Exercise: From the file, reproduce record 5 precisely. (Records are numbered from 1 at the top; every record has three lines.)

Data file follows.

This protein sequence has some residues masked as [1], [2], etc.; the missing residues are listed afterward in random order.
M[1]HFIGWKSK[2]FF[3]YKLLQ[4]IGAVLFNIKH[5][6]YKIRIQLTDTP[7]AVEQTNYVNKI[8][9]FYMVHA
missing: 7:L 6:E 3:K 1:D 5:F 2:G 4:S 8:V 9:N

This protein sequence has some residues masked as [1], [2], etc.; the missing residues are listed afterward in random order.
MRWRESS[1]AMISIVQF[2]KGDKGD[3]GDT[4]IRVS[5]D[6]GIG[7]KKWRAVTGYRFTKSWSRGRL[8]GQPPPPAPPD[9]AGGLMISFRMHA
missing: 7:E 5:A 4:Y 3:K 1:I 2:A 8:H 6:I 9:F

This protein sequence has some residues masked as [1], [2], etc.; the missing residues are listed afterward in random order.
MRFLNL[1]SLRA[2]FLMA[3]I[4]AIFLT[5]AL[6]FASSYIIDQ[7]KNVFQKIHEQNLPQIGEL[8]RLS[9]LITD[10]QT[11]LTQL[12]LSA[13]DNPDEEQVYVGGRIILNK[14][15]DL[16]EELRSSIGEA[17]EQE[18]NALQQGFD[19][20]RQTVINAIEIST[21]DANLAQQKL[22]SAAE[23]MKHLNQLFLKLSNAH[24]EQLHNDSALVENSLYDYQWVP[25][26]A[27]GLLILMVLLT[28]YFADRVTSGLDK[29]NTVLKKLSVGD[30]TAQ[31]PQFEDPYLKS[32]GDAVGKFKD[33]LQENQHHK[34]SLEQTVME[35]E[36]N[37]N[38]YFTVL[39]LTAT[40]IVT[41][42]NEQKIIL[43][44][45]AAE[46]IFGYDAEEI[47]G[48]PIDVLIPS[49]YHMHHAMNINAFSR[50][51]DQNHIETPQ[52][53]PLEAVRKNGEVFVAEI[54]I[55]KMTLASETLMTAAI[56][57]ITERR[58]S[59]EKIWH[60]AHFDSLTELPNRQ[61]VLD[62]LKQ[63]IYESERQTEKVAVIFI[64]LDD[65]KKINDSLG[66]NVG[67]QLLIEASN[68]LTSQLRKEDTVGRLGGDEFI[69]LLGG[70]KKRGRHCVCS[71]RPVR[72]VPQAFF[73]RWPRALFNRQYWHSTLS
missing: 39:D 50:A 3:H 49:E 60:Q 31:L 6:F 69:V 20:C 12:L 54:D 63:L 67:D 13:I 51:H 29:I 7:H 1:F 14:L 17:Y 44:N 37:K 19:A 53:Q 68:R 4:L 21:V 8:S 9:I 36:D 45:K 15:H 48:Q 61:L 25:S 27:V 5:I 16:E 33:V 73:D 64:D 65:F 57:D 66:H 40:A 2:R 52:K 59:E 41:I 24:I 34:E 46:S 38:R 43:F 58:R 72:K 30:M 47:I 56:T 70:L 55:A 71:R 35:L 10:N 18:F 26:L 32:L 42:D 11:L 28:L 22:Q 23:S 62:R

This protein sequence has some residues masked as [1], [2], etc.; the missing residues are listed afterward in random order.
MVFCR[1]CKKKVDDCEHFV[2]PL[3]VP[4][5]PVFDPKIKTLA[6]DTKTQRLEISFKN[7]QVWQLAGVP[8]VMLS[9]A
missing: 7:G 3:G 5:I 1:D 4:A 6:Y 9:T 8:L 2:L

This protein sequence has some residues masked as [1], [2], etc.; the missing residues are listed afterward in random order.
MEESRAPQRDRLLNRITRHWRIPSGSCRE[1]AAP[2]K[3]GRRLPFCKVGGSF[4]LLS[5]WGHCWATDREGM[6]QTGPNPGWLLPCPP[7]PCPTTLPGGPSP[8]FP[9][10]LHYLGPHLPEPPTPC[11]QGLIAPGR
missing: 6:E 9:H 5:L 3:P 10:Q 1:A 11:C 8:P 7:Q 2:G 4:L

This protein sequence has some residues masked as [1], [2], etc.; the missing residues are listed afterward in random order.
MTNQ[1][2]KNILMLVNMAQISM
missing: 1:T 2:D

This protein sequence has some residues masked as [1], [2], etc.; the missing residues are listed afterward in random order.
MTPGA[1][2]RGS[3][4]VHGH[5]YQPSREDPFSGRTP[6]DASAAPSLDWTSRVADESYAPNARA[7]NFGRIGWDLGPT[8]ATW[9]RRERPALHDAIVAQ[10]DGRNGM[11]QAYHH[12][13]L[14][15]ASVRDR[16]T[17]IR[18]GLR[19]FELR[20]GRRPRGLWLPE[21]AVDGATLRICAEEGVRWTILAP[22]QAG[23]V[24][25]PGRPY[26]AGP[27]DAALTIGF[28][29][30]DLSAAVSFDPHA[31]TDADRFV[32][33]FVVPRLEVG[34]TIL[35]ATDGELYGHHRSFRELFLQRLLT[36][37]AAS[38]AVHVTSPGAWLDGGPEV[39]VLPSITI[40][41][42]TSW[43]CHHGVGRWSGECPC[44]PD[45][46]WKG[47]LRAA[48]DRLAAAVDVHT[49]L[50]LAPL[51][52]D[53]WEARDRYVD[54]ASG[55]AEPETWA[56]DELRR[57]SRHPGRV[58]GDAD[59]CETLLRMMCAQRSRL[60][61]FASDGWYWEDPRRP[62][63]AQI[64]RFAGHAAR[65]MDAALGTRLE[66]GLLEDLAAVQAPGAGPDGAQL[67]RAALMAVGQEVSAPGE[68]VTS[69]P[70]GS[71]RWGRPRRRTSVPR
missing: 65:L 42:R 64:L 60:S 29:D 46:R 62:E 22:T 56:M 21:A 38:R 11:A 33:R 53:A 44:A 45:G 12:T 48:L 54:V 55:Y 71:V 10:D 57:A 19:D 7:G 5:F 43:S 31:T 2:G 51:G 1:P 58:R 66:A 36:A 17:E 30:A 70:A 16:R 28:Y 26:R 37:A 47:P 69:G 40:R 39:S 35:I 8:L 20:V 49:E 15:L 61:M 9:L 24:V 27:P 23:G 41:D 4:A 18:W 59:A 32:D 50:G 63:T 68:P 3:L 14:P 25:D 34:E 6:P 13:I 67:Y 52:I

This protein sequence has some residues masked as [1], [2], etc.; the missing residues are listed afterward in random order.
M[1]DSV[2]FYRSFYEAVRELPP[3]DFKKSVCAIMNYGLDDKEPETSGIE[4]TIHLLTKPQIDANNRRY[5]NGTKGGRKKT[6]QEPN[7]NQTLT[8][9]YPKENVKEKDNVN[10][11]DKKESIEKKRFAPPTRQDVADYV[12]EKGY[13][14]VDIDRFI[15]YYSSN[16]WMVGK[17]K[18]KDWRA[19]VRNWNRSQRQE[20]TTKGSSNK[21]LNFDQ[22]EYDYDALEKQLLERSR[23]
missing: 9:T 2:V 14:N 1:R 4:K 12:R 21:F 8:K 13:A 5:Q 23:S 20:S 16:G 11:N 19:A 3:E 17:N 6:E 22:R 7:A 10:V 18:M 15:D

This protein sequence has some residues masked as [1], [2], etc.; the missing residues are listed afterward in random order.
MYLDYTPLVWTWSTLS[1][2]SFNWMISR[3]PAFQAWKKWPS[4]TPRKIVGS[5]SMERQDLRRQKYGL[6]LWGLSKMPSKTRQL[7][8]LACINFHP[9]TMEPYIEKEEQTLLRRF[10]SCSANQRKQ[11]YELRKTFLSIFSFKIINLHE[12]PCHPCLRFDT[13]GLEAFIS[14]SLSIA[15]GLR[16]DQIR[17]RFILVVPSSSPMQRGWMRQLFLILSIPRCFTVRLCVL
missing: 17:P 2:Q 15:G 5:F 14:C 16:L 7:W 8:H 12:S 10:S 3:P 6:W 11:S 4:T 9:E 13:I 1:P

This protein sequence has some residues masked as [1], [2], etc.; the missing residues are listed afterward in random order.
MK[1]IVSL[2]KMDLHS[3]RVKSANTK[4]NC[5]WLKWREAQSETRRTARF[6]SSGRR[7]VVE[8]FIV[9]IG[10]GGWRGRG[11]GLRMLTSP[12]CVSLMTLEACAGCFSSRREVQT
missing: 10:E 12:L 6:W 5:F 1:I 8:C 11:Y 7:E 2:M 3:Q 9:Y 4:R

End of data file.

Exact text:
This protein sequence has some residues masked as [1], [2], etc.; the missing residues are listed afterward in random order.
MEESRAPQRDRLLNRITRHWRIPSGSCRE[1]AAP[2]K[3]GRRLPFCKVGGSF[4]LLS[5]WGHCWATDREGM[6]QTGPNPGWLLPCPP[7]PCPTTLPGGPSP[8]FP[9][10]LHYLGPHLPEPPTPC[11]QGLIAPGR
missing: 6:E 9:H 5:L 3:P 10:Q 1:A 11:C 8:P 7:Q 2:G 4:L